Armstrong shrugs off charges

2012-06-30 19:06

Colorado Springs - Lance Armstrong on Saturday shrugged off the US Anti-Doping Agency's decision to file formal doping charges against him, saying he wouldn't let it halt his cancer awareness work.

"I refuse to be distracted by @usantidoping's antics," the seven-time Tour de France champion said on Twitter, a day after USADA announced it had filed the charges that could cost him his seven titles in the world's most prestigious cycling race.

"It's 2012, I'm gonna continue to lead @LIVESTRONG, raise my 5 kids, and stay fit!" Armstrong tweeted.

A three-member review panel evaluated evidence gathered by USADA and a reply from Armstrong before unanimously voting to turn the allegations revealed on June 13 into formal charges.

The next step in the process will be a hearing before an arbitration panel. Their verdict could be appealed and the matter could be pushed to the Court of Arbitration for Sport (CAS) for a final resolution.

USADA claims it has witnesses to the fact that Armstrong and five former team associates - including Italian doctor Michele Ferrari and team manager Johan Bruyneel - engaged in a doping conspiracy from 1998-2011.

Armstrong, who won the Tour de France seven years running from 1999-2005 and used his fame to fuel his charitable work for anti-cancer causes through his Livestrong foundation, has never tested positive and the 40-year-old US cycling legend has steadfastly denied any wrongdoing.

Armstrong would be allowed to review the USADA evidence in advance and cross-examine any witnesses against him.

Last week, in his 18-page reply to USADA's allegations, Armstrong asked the review panel to dismiss the charges, saying the anti-doping group had not offered sufficient proof.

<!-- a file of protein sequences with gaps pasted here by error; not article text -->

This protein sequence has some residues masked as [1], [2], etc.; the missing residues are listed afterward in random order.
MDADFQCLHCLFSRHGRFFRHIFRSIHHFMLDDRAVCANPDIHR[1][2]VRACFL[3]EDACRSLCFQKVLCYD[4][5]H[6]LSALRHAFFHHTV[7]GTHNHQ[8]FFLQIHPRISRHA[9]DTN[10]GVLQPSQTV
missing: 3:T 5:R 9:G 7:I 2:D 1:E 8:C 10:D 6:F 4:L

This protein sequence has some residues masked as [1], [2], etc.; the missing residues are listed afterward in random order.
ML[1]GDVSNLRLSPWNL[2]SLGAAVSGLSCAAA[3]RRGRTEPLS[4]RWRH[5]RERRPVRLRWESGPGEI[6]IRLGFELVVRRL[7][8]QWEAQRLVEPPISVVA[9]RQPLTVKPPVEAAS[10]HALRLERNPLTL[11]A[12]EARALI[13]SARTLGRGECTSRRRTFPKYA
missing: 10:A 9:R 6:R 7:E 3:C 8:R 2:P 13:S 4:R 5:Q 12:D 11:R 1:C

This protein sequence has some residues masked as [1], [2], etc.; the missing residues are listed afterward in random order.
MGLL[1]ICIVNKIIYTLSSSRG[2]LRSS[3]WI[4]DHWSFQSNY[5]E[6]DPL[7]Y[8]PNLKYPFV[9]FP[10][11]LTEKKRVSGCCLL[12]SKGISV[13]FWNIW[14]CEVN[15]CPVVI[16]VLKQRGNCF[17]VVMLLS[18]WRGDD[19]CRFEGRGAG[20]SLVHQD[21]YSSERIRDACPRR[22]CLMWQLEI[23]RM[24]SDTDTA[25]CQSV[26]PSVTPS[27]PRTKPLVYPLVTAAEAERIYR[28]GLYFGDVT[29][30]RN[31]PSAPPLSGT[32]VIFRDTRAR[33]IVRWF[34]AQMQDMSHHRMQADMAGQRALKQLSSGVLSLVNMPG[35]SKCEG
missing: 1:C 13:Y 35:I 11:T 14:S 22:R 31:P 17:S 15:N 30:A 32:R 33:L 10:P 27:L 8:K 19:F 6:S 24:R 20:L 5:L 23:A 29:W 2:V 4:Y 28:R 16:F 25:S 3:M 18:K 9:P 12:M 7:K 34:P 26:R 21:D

The review panel instead dismissed his position.

"All respondents will have the opportunity to exercise their right to a full public arbitration hearing, should they so choose, where all evidence would be presented, witness testimony would be given under oath, and an independent group of arbitrators would ultimately decide the outcome of the case," USADA said in a statement.

"USADA will continue to follow the established procedures that are compliant with federal law and were approved by athletes, the US Olympic Committee and all Olympic sports organizations."

Just a day ago, Armstrong said the credibility of USADA's case has been undermined by the fact that two key witnesses, Floyd Landis and Tyler Hamilton, are confessed doping cheats themselves.

USADA has said previously that at least 10 former Armstrong team-mates and associates would testify against him, but vowed to keep the names confidential.

Armstrong called the allegations against him "baseless" and said the case only recycles "discredited" allegations from the past.

His attorney Robert Luskin said that, in its pursuit of Armstrong, USADA had "sacrificed the very principles of fair play that it was created to safeguard".

"USADA has compiled a disgraceful record of arrogance ... and contempt for due process," Luskin said.